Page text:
Texas rejects science textbooks for explaining climate change

Texas rejects science textbooks for explaining climate change

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After nearly a week of debate, the Texas Board of Education rejected a number of proposed science textbooks for eighth graders on Friday. The Republican-majority board raised a range of concerns about seven of 12 proposed textbooks, most of which had to do with how the books presented the climate crisis.

Among the reasons the board rejected books: They had too much information about the climate crisis; they were published by companies with environmentally friendly policies; they portrayed fossil fuel use in an insufficiently positive light, potentially harming the state’s economy; and they included teachings about evolution but not creationism.

Certainly the decision is going to be cheered in some quarters. Earlier this week, Wayne Christian, a member of the Texas Railroad Commission, the top regulator of the state’s oil and gas industry, railed against climate science, calling it the “woke environmental agenda” and urging the board to approve books that promote fossil fuels.

The proposed textbooks need to adhere to new standards that mandate eighth graders learn about the climate crisis. School districts in the state are not limited to using books approved by the board, but because all approved textbooks comply with state curriculum standards, they are often the books chosen, The Texas Tribune reports.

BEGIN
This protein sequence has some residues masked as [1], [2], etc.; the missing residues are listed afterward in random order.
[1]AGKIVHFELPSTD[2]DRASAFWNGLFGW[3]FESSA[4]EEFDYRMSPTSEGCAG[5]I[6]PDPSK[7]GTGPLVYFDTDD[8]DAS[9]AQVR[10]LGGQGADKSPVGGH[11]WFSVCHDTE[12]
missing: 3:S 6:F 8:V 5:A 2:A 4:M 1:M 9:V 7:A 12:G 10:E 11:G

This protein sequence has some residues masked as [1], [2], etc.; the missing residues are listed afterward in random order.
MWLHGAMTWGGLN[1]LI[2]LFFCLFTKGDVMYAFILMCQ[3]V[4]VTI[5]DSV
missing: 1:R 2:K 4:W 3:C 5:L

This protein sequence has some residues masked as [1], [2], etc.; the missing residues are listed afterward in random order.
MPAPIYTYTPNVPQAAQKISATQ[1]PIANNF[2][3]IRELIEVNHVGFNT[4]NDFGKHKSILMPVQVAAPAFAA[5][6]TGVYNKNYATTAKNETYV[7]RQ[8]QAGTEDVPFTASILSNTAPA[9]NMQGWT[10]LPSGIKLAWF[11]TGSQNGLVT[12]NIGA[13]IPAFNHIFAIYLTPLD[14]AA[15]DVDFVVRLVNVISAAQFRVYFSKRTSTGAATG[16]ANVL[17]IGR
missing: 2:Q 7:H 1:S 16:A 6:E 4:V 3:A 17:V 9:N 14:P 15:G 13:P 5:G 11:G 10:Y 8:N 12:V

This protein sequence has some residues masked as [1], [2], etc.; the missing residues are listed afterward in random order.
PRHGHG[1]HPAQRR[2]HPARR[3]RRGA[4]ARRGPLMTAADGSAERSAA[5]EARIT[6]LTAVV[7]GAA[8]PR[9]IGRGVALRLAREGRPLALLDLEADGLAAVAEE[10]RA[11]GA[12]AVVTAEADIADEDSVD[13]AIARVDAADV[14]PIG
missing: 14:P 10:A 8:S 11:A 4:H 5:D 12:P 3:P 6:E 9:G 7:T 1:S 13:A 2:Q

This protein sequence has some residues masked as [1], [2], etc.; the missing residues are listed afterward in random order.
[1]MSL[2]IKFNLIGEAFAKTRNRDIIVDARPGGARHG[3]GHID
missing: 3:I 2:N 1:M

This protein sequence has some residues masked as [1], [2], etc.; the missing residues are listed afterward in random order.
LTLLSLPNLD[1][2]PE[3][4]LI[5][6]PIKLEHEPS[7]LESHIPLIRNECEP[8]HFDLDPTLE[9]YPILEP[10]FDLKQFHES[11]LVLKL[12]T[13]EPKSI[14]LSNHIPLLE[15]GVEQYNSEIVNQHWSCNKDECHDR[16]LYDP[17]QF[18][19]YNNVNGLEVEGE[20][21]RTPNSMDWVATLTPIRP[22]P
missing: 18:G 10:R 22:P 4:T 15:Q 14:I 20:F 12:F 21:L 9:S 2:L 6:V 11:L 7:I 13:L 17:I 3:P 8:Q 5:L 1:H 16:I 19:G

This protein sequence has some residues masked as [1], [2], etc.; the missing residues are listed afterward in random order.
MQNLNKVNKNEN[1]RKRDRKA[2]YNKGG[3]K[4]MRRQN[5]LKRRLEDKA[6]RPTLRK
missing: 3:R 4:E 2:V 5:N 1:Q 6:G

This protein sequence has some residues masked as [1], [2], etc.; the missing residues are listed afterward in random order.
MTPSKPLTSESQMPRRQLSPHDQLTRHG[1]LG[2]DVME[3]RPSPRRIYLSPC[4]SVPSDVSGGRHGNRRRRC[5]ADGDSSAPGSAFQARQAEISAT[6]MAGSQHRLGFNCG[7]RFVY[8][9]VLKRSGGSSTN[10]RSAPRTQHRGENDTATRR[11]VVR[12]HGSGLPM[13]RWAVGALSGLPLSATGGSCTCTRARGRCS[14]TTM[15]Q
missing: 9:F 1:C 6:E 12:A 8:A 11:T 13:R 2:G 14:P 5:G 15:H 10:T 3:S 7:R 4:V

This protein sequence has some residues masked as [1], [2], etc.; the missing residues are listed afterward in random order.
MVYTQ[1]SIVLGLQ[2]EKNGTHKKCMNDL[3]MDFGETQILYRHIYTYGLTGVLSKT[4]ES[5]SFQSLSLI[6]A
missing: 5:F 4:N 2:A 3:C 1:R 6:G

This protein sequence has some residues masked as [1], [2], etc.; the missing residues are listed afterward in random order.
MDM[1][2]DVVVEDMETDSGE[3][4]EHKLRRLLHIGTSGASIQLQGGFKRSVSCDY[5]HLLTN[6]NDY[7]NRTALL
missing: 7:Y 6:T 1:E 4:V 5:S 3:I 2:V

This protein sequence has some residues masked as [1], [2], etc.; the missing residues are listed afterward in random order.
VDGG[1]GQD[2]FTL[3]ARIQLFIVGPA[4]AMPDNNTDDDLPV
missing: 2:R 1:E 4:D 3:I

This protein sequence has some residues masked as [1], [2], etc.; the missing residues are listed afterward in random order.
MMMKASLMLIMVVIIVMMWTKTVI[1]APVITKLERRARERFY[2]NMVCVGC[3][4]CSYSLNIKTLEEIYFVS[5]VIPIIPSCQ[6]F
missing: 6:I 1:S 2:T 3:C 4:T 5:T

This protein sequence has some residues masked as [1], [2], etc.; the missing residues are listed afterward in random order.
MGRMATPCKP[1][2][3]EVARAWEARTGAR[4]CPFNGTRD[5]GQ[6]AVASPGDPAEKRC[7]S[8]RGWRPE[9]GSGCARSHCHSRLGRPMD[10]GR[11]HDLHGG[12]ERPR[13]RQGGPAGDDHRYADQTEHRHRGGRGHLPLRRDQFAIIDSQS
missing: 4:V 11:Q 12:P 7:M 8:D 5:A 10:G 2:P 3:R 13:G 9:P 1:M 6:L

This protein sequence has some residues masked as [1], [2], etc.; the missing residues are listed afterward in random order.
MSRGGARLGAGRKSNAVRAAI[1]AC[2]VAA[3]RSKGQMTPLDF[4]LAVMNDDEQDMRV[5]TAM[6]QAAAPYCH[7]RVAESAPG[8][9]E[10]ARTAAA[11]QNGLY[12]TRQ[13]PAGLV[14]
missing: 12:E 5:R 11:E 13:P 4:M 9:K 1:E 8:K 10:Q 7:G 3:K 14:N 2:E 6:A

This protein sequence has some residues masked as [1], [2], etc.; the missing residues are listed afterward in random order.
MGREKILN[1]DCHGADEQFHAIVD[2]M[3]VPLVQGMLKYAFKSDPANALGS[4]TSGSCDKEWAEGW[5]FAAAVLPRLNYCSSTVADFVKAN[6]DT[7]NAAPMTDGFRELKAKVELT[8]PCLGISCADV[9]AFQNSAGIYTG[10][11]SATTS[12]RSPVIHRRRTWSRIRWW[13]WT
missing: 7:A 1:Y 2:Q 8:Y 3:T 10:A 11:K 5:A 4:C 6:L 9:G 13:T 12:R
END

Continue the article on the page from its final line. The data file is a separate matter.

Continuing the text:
Marisa Perez-Diaz, a Democratic board member, summed up the potential influence of ideological and political dogma on education. “My fear is that we will render ourselves irrelevant moving forward when it comes to what publishers want to work with us and will help us get proper materials in front of our young people,” Perez-Diaz said at the meeting.

Conservatives have long pushed textbook publishers to present pseudoscientific concepts like intelligent design as equivalent to well-established scientific theories. But as we’ve seen in the past few years, Republican lawmakers are also waging a broader war on the humanities, passing legislation that prohibits a comprehensive teaching of race, gender and history in the U.S. and beyond.

The targeting of public education has alarmed educators and parents. And as we’ve seen time and time again, those most obviously harmed by these policies are the students.

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